//  this can leave large numbers of other voters unrepresented.
//  Additional levels of representation ranking can be used to fill
//  additional seats, although VoteFair partial-proportional ranking
//  should be used instead if "proportional representation" of
//  political parties is needed, especially for the purpose of
//  defeating attempts to gerrymander district boundaries.
//  This ranking provides "proportional representation."  It ignores
//  political-party associations, yet when used in a governmental
//  election the winners are typically from different political
//  parties (unless just one party offers great candidates and the
//  other parties offer bad candidates).
//  * VoteFair party ranking.  This voting method ranks political
//  parties according to a different kind of "popularity".  The
//  results can be used in high-stakes elections to limit the number
//  of candidates allowed by each party.  In such cases the two or
//  three political parties that are ranked highest can be limited to
//  offering just two candidates from each party, and lower-ranked
//  parties can be allowed to offer one candidate each, and any
//  additional parties can be prohibited from offering any candidate
//  (because those parties are too unpopular and too
//  unrepresentative).  Such limits have not been needed in the past
//  because the fear of vote splitting has limited each political
//  party to offering just one candidate in each contest.
//  Note that VoteFair partial-proportional ranking is not calculated
//  by this software because it requires knowing the results of many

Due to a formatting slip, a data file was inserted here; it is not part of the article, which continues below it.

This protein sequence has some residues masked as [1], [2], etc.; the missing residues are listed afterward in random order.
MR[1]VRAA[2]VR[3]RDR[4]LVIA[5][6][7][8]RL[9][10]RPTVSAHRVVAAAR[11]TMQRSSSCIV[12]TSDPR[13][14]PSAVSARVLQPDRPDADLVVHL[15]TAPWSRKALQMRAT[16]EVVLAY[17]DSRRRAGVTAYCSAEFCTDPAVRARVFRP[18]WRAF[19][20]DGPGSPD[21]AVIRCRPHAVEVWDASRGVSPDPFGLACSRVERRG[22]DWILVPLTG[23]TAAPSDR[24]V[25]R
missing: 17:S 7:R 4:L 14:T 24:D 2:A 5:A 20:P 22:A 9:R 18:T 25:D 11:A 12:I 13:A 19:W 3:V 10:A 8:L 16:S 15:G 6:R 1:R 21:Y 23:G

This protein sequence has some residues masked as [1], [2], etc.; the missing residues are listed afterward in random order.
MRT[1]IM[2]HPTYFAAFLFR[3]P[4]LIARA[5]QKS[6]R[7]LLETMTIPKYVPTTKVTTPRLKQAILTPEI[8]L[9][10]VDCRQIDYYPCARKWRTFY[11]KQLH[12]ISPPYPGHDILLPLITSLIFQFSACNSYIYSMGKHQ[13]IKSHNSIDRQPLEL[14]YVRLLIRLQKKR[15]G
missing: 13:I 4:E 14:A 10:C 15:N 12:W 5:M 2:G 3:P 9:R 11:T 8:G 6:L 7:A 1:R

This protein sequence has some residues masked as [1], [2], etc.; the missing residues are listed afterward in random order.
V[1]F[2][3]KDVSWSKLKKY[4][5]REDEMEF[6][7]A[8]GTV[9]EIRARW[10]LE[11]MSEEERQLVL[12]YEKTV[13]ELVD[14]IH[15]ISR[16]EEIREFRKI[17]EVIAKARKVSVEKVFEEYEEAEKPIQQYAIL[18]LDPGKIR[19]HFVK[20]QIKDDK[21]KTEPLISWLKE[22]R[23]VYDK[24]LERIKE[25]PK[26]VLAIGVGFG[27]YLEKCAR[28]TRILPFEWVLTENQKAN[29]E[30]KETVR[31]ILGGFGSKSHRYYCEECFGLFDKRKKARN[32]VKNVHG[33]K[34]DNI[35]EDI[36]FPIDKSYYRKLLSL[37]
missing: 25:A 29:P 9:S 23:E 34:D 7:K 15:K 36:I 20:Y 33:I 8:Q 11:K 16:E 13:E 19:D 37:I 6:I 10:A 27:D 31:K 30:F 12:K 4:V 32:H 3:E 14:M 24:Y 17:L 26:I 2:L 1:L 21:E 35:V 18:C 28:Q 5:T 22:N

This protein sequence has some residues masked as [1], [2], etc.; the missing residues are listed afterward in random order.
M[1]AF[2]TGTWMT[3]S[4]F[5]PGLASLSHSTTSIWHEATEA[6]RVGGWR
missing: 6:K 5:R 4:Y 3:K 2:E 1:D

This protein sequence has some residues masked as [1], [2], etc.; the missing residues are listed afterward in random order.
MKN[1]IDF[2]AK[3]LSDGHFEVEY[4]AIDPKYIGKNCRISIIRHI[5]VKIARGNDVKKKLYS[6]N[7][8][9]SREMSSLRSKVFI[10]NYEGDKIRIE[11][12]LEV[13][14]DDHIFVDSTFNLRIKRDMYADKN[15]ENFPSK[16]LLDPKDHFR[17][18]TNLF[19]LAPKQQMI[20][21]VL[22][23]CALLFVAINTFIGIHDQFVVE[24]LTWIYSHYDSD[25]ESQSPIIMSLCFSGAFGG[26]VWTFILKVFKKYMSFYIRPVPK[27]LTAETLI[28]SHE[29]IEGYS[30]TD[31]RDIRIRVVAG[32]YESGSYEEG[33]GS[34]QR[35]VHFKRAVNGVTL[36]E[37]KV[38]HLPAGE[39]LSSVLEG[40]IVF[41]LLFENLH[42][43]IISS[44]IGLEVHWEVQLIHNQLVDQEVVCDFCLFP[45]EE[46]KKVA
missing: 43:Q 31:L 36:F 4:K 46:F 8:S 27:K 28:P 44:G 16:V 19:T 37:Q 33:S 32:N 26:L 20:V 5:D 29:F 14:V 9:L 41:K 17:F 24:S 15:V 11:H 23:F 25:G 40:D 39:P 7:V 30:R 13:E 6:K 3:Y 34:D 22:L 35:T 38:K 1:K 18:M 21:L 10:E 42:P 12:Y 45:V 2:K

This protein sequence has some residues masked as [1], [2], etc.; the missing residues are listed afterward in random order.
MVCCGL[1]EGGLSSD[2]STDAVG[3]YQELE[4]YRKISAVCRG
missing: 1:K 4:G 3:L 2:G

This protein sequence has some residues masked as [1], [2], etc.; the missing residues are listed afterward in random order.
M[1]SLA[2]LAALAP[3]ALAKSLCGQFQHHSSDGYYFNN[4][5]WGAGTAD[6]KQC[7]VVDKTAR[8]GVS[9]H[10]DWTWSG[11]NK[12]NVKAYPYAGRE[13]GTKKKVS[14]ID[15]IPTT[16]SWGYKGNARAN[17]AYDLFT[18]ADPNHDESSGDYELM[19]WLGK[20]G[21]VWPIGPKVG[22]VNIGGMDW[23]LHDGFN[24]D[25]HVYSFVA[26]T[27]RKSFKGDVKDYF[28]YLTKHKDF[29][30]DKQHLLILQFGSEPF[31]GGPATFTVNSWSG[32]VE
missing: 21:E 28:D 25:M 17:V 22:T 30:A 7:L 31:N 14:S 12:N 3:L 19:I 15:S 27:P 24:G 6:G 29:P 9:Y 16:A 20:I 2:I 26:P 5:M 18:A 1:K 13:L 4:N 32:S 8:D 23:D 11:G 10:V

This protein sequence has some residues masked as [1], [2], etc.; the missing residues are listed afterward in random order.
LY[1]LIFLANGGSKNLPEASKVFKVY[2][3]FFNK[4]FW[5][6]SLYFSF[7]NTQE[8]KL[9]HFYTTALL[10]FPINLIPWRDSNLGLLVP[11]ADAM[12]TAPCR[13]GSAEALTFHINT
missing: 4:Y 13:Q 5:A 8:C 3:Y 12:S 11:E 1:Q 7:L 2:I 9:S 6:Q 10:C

//  elections, and because those results can be calculated using a
//  simple spreadsheet.
//  In addition to being useful for elections, VoteFair Ranking also
//  is useful for calculating results for surveys and polls, ranking
//  the popularity of songs and movies, and much more.
//  In mathematical terms, VoteFair Ranking is useful for doing
//  "combinatorial optimization" and may be useful for solving the
//  "linear ordering problem".  See Wikipedia for details about these
//  terms.
//  VoteFair popularity ranking calculations are mathematically
//  equivalent to the Condorcet-Kemeny vote-counting method.
//  Clarification: For reasons of computation time, there are some
//  very rare cases for which this software can produce results that
//  differ from full VoteFair popularity ranking results.
//  These exceptions involve more choices (candidates) than the
//  value of the constant named "global_check_all_scores_choice_limit",
//  which currently has a default value of 6.
//  In those rare cases, the software estimates which top (6) choices
//  are the most popular, and then does the full VoteFair popularity
//  ranking to determine which of those top choices is most popular.
//  The rare cases in which the estimation method produces different
//  results involve one or more rock-paper-scissors-like cycles
//  that include the top choices, which is a rare combination.
//  As an analogy, those cases are like finding the highest
//  sand dune in a desert, whereas most cases are like finding
//  the highest mountain peak in a mountain range.
//  As the number of ballots increases (such as beyond 50 ballots),
//  the likelihood of such cycles greatly decreases.
//  If this difference is important, the value of the constant
//  "global_check_all_scores_choice_limit" can be increased, but
//  that change will dramatically increase calculation time,
//  to the point of requiring years of computation time for values
//  even as small as 20.  Therefore, values larger than 12 are not
//  recommended.
//  Additional details about the calculations appear within comments
//  in the source-code file.
// -----------------------------------------------


C++ version of VoteFair ranking application